Teacher evaluation process discussed by Mehlville board

By EVAN YOUNG

A teacher evaluation process is only as good as its execution, Mehlville School District officials told the Board of Education last week.

Board members were given an overview of the district’s performance-based teacher evaluation process, or PBTE, during their Nov. 19 regular meeting.

“We never want to come before the board and tell you this is what we’re doing, and then it’s not what we’re doing …,” Superintendent Terry Noble said during the meeting about the process, which he noted was a “strong point of emphasis” for his administration. “I want to be able to look you in the eye and tell you that this process is being followed in every building, and where it has failed in the past it will not fail in the future.

“And I know we’re aware of some places where it hasn’t been done as well as it needs to be, but we are definitely on top of that at this point, and all of our building-level administrators are definitely aware of what the expectations are in this area.”

Mehlville’s PBTE is modeled after that of the Missouri Department of Elementary and Secondary Education — a collaborative process involving both teachers and administrators that addresses professional development as much as it does the actual evaluation, Assistant Superintendent of Human Resources Lisa Counts said.

“It’s not just a tool to evaluate performance, but it’s also to look at performance and how teachers can continually improve,” she said.

Teachers develop professional development plans at the beginning of each school year with their principal and, in the case of first- and second-year educators, with a mentor assigned through a formal mentoring program. Plans can include a variety of goals, such as implementing new teaching methods or taking on a research project, Counts said.

Principals conduct all teacher evaluations. During each of their first three years, teachers receive three formal evaluations. One is scheduled — the teacher and principal meet beforehand to discuss the lesson plan for the day and on which areas the former wants feedback — and two are nonscheduled. Post-observation conferences are conducted after each formal evaluation.

As teachers reach their fourth and fifth years with the district, they receive one scheduled and one nonscheduled observation a year, along with accompanying post-observation conferences.

At the end of every school year during their first five years, teachers receive a summative evaluation report and revisit their professional development plans.

Once teachers receive tenure, the evaluation timeline expands into a four-year cycle. During each cycle, they receive either two scheduled evaluations or one scheduled and one nonscheduled evaluation. They are given a summative report and conference with their principal during the last year of the cycle.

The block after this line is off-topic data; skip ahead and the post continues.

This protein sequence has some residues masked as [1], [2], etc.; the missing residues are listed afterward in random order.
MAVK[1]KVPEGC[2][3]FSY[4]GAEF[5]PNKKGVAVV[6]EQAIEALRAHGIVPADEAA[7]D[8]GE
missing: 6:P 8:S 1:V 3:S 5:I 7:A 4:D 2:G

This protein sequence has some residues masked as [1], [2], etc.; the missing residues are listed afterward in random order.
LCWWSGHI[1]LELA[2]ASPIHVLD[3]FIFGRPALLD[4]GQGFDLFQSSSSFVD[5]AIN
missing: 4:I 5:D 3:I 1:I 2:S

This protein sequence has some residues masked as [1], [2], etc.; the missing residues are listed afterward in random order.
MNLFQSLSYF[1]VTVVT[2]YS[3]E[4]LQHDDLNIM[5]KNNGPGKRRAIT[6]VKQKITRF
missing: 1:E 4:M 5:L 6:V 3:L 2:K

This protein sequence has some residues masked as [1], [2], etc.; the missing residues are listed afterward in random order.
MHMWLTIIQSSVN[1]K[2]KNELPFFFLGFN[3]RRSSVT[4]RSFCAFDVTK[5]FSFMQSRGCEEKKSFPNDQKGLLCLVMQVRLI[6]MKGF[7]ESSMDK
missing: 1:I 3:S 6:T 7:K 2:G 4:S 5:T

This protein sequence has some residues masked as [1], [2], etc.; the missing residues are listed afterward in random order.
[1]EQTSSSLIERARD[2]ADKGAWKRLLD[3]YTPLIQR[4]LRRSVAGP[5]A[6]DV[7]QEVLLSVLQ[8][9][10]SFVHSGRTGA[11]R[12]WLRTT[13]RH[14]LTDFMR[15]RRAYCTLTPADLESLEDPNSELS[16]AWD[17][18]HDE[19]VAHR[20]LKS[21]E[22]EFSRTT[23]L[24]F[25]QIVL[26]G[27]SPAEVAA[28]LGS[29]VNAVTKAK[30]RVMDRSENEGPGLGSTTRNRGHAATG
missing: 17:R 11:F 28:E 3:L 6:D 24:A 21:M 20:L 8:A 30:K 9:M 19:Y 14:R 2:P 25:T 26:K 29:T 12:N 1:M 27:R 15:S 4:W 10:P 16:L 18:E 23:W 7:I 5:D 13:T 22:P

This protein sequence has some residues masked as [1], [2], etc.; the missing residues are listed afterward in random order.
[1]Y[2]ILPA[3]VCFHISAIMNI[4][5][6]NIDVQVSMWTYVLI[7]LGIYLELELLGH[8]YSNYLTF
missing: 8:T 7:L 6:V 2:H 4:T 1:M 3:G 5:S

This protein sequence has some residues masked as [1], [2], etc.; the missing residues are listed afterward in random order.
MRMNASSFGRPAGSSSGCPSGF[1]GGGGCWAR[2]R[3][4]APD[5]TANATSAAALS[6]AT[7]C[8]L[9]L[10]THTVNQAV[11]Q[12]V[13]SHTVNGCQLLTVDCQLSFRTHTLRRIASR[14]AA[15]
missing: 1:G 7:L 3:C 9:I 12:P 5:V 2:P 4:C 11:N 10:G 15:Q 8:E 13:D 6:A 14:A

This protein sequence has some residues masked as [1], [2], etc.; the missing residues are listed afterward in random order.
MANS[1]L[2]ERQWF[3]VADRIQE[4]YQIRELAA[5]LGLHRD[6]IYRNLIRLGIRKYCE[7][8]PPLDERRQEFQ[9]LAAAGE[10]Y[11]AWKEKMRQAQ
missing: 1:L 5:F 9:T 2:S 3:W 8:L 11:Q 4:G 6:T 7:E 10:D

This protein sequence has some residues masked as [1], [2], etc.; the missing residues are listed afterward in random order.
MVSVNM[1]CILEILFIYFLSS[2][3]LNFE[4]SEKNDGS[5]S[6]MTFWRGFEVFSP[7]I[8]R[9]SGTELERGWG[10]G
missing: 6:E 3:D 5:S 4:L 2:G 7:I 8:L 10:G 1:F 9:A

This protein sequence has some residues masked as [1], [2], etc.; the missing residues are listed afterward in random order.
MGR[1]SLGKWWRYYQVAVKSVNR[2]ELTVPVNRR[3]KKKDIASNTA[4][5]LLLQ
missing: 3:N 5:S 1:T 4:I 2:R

However, principals can place tenured teachers back on a yearly evaluation timeline if they believe there is an area of concern, Counts said.

Besides scheduled and nonscheduled formal observations, principals also conduct periodic drop-in observations with teachers during each school year. While formal evaluations last the entire class period, drop-in sessions usually are conducted in 10 to 20 minutes, Counts said.

The frequency of drop-in observations varies from building to building, she said, but principals are expected to “do a few of those throughout the course of the year for every teacher so that they’re seeing instruction on an ongoing basis.” Principals also conduct drop-in observations outside of the PBTE when a student or parent ex-presses concern about a teacher or situation in a classroom, she added.

Teachers are evaluated in four areas: planning and preparation; classroom environment; instruction; and professional responsibility. With each evaluation, teachers are rated as “meets expectation,” “near expectation” or “does not meet expectation.”

Educators who don’t make the “meets expectation” level enter into an “awareness phase,” which entails a higher number of drop-in observations and conversations with their principal. If that doesn’t work, principals and teachers collaboratively develop a “professional improvement plan.”

But the common perception that it’s impossible to fire tenured teachers is inaccurate, board member Karl Frank Jr. said last week. While educators have rights as employees, they can be terminated for being ineffective — if the documentation is there, he told the board.

“Absolutely,” Counts said. “It’s about the documentation. If there’s an area of growth, it’s up to the administrator to really work through that and document that and make sure that if the growth isn’t happening, they’re tracking that … So it absolutely can occur, it just has to be documented.”

“As long as the administration’s doing their job,” Frank said.

“That’s right,” Counts replied.

Noble told the Call Friday the desire to have a strong teacher evaluation program extends beyond district administrators and the school board.

“Good teachers appreciate the opportunity to display their abilities in the classroom, and they also like to get feedback — positive or negative — and do some reflecting on their instruction process,” he said. “The goal as always is that improved instruction leads to improved student achievement, and I’m happy to say our teachers are very supportive of that.”